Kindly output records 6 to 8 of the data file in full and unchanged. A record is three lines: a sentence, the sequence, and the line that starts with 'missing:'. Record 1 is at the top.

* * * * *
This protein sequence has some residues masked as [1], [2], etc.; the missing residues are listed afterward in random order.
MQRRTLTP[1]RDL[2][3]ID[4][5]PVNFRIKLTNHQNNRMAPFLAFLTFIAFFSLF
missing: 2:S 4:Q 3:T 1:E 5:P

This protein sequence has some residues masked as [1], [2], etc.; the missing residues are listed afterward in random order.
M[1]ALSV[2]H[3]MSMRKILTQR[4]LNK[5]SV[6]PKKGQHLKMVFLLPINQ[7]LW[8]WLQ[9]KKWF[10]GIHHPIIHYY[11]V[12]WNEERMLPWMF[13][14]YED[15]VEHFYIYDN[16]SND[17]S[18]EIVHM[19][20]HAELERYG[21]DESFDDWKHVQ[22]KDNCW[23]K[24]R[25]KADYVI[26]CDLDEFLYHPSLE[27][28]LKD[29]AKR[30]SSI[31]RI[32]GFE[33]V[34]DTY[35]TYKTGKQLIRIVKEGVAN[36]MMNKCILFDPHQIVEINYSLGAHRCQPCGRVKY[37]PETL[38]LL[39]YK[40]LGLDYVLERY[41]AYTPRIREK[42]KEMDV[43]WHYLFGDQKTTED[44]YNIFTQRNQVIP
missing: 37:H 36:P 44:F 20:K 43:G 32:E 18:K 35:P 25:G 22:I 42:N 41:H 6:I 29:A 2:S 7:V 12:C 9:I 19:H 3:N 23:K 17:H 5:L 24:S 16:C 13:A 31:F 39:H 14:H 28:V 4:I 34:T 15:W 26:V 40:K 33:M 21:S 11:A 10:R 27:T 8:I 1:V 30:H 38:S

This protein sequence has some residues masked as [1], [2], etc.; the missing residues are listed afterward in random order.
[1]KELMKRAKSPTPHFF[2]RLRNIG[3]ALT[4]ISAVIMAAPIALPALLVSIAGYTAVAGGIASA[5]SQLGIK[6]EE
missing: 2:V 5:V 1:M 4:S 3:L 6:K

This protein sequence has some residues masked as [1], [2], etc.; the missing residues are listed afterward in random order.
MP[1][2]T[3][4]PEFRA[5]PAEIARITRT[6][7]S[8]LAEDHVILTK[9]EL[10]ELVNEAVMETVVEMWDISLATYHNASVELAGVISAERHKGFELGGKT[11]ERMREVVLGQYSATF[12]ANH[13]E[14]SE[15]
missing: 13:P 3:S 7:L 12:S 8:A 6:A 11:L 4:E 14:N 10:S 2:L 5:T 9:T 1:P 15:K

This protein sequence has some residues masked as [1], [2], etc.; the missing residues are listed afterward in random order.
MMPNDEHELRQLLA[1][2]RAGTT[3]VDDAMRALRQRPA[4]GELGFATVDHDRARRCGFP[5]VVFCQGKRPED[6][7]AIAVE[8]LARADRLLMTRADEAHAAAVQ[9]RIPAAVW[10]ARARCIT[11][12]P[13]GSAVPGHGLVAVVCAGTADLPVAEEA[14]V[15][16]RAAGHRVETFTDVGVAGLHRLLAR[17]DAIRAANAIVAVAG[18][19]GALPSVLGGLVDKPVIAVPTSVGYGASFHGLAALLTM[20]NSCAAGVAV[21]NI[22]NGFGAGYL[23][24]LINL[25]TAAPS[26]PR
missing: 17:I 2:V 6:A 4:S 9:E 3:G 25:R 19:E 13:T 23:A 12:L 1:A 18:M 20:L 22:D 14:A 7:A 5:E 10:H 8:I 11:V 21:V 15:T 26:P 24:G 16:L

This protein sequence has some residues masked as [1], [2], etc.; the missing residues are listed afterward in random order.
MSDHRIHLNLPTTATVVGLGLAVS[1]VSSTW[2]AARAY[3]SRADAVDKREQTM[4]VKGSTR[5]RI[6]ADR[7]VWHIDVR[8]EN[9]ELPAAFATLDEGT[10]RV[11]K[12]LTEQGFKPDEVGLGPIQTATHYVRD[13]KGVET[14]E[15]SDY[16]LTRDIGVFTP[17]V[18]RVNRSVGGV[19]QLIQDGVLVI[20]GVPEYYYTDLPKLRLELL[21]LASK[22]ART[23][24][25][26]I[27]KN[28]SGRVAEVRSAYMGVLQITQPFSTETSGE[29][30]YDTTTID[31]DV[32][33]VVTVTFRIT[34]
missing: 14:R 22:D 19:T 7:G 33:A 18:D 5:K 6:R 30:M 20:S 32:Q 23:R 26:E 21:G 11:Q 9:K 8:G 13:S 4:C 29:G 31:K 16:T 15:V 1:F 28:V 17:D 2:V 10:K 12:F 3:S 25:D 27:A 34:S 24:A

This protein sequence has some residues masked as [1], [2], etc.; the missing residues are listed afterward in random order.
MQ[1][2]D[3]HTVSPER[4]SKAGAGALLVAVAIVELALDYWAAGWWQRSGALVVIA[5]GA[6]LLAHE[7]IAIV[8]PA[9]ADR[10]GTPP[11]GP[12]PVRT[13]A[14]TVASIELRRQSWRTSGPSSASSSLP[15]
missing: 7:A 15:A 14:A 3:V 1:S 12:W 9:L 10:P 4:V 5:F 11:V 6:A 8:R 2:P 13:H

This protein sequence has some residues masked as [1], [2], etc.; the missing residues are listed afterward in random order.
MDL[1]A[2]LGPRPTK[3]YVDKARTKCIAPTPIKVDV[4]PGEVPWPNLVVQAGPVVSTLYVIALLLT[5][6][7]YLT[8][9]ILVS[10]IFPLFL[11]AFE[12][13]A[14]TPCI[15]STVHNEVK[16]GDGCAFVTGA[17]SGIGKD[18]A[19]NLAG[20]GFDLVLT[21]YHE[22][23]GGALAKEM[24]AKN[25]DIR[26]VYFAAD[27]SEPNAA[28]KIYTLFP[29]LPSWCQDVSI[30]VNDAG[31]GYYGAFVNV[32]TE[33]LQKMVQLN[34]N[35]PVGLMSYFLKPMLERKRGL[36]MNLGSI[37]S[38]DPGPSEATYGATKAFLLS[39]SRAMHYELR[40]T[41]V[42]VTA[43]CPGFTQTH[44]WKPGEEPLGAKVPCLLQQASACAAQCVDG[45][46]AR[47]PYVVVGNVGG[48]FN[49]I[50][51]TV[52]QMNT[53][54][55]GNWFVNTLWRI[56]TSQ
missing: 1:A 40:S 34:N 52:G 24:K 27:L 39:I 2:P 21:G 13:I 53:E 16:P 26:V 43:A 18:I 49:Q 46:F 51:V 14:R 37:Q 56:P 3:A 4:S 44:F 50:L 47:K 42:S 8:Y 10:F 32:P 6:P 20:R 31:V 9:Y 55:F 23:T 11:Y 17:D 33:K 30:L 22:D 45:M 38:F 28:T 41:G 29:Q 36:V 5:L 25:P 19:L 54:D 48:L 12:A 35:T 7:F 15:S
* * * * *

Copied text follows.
This protein sequence has some residues masked as [1], [2], etc.; the missing residues are listed afterward in random order.
MSDHRIHLNLPTTATVVGLGLAVS[1]VSSTW[2]AARAY[3]SRADAVDKREQTM[4]VKGSTR[5]RI[6]ADR[7]VWHIDVR[8]EN[9]ELPAAFATLDEGT[10]RV[11]K[12]LTEQGFKPDEVGLGPIQTATHYVRD[13]KGVET[14]E[15]SDY[16]LTRDIGVFTP[17]V[18]RVNRSVGGV[19]QLIQDGVLVI[20]GVPEYYYTDLPKLRLELL[21]LASK[22]ART[23][24][25][26]I[27]KN[28]SGRVAEVRSAYMGVLQITQPFSTETSGE[29][30]YDTTTID[31]DV[32][33]VVTVTFRIT[34]
missing: 14:R 22:D 19:T 7:G 33:A 18:D 5:K 6:R 30:M 20:S 32:Q 23:R 26:E 21:G 11:Q 9:K 8:G 13:S 4:C 29:G 31:K 16:T 15:V 1:F 28:V 17:D 2:V 10:K 12:F 3:S 25:D 27:A 34:S 24:A

This protein sequence has some residues masked as [1], [2], etc.; the missing residues are listed afterward in random order.
MQ[1][2]D[3]HTVSPER[4]SKAGAGALLVAVAIVELALDYWAAGWWQRSGALVVIA[5]GA[6]LLAHE[7]IAIV[8]PA[9]ADR[10]GTPP[11]GP[12]PVRT[13]A[14]TVASIELRRQSWRTSGPSSASSSLP[15]
missing: 7:A 15:A 14:A 3:V 1:S 12:W 9:L 10:P 4:V 5:F 11:V 6:A 8:R 2:P 13:H

This protein sequence has some residues masked as [1], [2], etc.; the missing residues are listed afterward in random order.
MDL[1]A[2]LGPRPTK[3]YVDKARTKCIAPTPIKVDV[4]PGEVPWPNLVVQAGPVVSTLYVIALLLT[5][6][7]YLT[8][9]ILVS[10]IFPLFL[11]AFE[12][13]A[14]TPCI[15]STVHNEVK[16]GDGCAFVTGA[17]SGIGKD[18]A[19]NLAG[20]GFDLVLT[21]YHE[22][23]GGALAKEM[24]AKN[25]DIR[26]VYFAAD[27]SEPNAA[28]KIYTLFP[29]LPSWCQDVSI[30]VNDAG[31]GYYGAFVNV[32]TE[33]LQKMVQLN[34]N[35]PVGLMSYFLKPMLERKRGL[36]MNLGSI[37]S[38]DPGPSEATYGATKAFLLS[39]SRAMHYELR[40]T[41]V[42]VTA[43]CPGFTQTH[44]WKPGEEPLGAKVPCLLQQASACAAQCVDG[45][46]AR[47]PYVVVGNVGG[48]FN[49]I[50][51]TV[52]QMNT[53][54][55]GNWFVNTLWRI[56]TSQ
missing: 1:A 40:S 34:N 52:G 24:K 27:L 39:I 2:P 21:G 13:I 53:E 16:P 26:V 43:A 18:I 49:Q 46:F 51:V 14:R 37:Q 56:P 3:A 4:S 44:F 50:L 47:K 42:S 8:Y 10:F 32:P 6:P 20:R 31:V 9:Y 55:F 23:T 11:Y 17:D 33:K 30:L 22:D 45:M 38:F 28:T 41:G 29:Q 36:V 5:L 25:P 19:L 54:D 48:L 12:A 35:T 7:F 15:S